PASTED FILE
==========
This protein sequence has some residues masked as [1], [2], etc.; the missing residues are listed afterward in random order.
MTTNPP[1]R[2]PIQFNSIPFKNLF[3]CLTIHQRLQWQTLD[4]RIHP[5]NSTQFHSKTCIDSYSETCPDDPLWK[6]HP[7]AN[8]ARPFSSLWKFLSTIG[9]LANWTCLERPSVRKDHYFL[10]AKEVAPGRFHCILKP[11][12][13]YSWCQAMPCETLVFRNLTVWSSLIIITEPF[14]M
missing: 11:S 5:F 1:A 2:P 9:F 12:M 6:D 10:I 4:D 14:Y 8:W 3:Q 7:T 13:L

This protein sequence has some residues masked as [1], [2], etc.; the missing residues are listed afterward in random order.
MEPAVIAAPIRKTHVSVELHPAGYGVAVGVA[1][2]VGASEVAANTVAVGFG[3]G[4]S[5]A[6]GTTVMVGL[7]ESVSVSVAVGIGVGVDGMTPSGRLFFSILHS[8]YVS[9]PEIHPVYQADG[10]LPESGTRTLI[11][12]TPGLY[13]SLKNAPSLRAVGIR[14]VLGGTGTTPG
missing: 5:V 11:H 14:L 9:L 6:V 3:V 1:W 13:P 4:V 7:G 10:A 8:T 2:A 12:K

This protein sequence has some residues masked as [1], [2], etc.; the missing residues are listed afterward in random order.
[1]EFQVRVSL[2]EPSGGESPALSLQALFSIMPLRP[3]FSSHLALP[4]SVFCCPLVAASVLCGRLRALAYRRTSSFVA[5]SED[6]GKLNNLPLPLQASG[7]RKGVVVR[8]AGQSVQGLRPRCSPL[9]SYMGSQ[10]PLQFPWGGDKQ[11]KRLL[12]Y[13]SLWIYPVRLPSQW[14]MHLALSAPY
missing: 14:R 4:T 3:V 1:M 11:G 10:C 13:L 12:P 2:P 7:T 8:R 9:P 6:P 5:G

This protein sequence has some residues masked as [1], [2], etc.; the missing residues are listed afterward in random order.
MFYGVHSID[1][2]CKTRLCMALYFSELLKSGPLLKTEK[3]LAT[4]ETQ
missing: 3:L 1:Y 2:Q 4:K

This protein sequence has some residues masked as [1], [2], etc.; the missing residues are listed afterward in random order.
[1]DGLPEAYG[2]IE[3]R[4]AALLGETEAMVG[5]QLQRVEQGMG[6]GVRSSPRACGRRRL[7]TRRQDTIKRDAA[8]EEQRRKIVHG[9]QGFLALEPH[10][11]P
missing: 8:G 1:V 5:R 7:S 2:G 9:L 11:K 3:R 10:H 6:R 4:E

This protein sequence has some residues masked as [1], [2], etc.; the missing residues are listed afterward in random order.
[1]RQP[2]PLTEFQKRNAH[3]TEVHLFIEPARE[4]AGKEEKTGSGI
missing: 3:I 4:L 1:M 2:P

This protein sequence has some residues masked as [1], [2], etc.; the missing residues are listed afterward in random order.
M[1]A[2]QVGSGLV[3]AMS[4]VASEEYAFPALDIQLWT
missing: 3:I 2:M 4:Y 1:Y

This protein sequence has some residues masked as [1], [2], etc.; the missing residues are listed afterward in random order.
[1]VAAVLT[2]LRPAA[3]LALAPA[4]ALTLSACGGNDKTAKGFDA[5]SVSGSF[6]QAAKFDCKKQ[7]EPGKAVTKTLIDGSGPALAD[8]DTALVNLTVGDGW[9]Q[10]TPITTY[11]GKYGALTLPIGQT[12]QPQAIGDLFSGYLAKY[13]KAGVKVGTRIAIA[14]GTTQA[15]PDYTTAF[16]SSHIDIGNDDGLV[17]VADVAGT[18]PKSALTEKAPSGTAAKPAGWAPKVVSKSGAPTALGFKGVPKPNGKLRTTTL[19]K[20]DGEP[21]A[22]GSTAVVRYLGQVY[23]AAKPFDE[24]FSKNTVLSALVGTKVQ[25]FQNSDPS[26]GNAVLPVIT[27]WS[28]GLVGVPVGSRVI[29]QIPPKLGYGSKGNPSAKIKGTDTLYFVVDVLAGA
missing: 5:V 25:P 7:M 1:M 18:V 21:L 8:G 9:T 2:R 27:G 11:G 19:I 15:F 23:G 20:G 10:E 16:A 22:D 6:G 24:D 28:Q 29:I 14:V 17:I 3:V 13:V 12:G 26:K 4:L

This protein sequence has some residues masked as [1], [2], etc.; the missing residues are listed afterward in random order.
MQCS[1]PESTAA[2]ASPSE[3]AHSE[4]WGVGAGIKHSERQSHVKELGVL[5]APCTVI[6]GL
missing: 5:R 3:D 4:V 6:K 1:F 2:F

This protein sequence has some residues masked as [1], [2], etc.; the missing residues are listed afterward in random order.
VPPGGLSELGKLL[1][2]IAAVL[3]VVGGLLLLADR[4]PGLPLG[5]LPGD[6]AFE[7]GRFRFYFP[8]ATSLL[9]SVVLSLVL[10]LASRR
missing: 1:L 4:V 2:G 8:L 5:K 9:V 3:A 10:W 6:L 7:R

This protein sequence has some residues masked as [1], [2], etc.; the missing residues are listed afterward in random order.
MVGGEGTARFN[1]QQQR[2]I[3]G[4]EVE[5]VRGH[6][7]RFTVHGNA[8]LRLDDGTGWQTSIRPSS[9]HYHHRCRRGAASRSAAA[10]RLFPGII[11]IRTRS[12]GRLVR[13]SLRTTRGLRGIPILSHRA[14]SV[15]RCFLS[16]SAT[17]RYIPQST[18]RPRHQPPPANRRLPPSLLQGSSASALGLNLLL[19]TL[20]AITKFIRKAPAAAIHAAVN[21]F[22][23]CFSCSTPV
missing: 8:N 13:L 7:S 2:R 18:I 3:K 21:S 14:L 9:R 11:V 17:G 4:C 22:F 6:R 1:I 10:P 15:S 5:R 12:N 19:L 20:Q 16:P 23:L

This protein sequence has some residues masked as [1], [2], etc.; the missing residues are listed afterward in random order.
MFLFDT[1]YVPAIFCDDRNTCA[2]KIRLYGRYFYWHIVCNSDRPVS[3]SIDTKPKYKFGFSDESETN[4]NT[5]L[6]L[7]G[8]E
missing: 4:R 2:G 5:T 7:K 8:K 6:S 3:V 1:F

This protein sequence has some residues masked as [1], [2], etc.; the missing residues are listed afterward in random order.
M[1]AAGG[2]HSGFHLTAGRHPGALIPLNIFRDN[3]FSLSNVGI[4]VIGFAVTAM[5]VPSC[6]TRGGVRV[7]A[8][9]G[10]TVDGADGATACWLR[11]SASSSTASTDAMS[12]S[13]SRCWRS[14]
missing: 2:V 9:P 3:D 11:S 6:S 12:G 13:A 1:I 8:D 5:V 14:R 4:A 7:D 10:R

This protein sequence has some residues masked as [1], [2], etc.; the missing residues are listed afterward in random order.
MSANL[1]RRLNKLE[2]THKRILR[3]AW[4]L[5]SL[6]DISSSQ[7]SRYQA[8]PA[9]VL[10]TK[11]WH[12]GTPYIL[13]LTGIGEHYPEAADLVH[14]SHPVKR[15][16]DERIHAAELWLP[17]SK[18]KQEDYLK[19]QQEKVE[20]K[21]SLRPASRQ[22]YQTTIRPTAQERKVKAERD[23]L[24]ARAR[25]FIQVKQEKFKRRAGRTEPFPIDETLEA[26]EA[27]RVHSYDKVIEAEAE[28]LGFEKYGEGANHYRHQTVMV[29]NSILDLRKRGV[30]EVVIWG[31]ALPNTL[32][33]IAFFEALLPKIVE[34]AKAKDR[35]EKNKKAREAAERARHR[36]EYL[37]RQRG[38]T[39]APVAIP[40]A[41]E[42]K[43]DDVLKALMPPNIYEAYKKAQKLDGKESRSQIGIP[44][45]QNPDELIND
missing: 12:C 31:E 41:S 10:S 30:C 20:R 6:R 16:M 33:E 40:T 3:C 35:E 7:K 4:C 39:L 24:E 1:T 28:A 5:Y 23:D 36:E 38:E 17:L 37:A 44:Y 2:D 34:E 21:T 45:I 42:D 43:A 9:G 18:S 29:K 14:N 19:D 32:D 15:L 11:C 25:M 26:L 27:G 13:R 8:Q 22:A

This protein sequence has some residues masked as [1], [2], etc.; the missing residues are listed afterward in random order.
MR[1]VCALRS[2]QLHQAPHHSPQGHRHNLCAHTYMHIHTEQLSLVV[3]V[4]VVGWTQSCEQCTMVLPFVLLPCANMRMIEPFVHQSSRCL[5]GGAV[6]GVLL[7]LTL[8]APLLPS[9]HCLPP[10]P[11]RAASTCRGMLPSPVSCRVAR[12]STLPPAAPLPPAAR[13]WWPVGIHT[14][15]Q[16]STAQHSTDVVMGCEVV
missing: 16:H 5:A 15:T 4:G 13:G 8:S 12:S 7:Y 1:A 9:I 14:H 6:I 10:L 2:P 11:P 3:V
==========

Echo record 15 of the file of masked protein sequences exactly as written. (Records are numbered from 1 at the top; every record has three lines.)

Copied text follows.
This protein sequence has some residues masked as [1], [2], etc.; the missing residues are listed afterward in random order.
MR[1]VCALRS[2]QLHQAPHHSPQGHRHNLCAHTYMHIHTEQLSLVV[3]V[4]VVGWTQSCEQCTMVLPFVLLPCANMRMIEPFVHQSSRCL[5]GGAV[6]GVLL[7]LTL[8]APLLPS[9]HCLPP[10]P[11]RAASTCRGMLPSPVSCRVAR[12]STLPPAAPLPPAAR[13]WWPVGIHT[14][15]Q[16]STAQHSTDVVMGCEVV
missing: 16:H 5:A 15:T 4:G 13:G 8:S 12:S 7:Y 1:A 9:I 14:H 6:I 10:L 2:P 11:P 3:V